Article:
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Microsoft Patents Method To Limit Content Viewers Using Kinect

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Posted on November 7, 2012 AT 11:40am

Patents give us a chance to look at ideas or projects that companies are working on, one which may or may not ever see the light of day. This new Kinect-related patent from Microsoft? It’s a doozy!

Here’s the abstract for the patent:

A content presentation system and method allowing content providers to regulate the presentation of content on a per-user-view basis. Content is distributed an associated license option on the number of individual consumers or viewers allowed to consume the content. Consumers are presented with a content selection and a choice of licenses allowing consumption of the content. The users consuming the content on a display device are monitored so that if the number of user-views licensed is exceeded, remedial action may be taken.

In plain English: Microsoft could use their Kinect sensor to detect how many people are in a room, and then limit access to content if there are too many people. The system would have the option to continually track the amount of people watching at any one time, as well as the ability to present an option to “change the license” if the number of people watching exceeds the allowed number.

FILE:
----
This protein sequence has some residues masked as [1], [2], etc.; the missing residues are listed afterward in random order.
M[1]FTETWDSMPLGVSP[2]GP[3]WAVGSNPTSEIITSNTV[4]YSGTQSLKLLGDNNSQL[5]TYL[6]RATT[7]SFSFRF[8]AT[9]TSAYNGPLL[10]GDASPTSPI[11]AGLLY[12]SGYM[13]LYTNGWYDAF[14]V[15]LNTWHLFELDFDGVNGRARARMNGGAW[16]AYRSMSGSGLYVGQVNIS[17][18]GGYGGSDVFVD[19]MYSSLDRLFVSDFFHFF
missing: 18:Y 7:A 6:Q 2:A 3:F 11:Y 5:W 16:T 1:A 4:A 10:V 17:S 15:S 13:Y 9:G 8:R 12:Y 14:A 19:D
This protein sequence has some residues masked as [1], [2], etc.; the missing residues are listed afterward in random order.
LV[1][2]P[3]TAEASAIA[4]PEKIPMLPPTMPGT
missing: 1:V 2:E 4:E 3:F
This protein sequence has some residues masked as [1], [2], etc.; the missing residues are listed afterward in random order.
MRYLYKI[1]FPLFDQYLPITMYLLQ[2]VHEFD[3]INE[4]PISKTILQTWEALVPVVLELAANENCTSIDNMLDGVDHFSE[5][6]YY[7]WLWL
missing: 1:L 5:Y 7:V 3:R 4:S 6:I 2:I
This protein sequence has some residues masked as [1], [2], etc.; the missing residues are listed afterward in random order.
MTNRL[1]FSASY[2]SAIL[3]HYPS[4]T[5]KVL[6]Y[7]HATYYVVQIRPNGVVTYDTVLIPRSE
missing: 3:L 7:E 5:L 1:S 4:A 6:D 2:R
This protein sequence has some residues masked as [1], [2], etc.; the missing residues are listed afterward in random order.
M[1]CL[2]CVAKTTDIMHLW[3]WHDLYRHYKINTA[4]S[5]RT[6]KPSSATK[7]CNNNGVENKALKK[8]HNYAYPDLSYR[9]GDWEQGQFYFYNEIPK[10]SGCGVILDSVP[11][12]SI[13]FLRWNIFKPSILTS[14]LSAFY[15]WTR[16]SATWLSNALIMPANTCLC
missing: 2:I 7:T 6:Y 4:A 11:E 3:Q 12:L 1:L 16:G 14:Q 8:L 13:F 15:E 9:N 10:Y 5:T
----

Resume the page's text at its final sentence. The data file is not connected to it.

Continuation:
So, let’s give one example. Let’s say Microsoft is offering up the chance to purchase and stream the latest WWE pay-per-view via an Xbox 360. However, that evil Vince McMahon wants people to pay their fare share—so the WWE tells Microsoft that they want no more than four people to watch the PPV in the same room for only one payment. If you have more than four people in the room, maybe you wouldn’t be able to watch it. Or, maybe when the Kinect detects how many people there are, it would ask you to pay an additional fee for everybody beyond the first four viewers.

Now, the big question: is Microsoft actually going to do this? At this point, we’ve absolutely no idea. Companies patent plenty of ideas that never end up getting used—and I think Microsoft would be crazy to even try something like this.

But—they could try. And if they put a system in place such as this, it could mean they might get exclusive or early content that they wouldn’t get otherwise, and that other platforms might not get. So, you just never know.

So there’s one possible future for us folks—having to ask your friends to hide behind furniture when watching a movie rental, because you invited too many people over.

Eric L. Patterson, Executive Editor
Eric L. Patterson got his start via self-publishing game-related fanzines in junior high, and now has one goal in life: making sure EGM has as much coverage of niche Japanese games as he can convince them to fit in. Eric’s also active in the gaming community on a personal level, being an outspoken voice on topics such as equality in gaming and consumer rights. Stalk him on Twitter: @pikoeri. Meet the rest of the crew.

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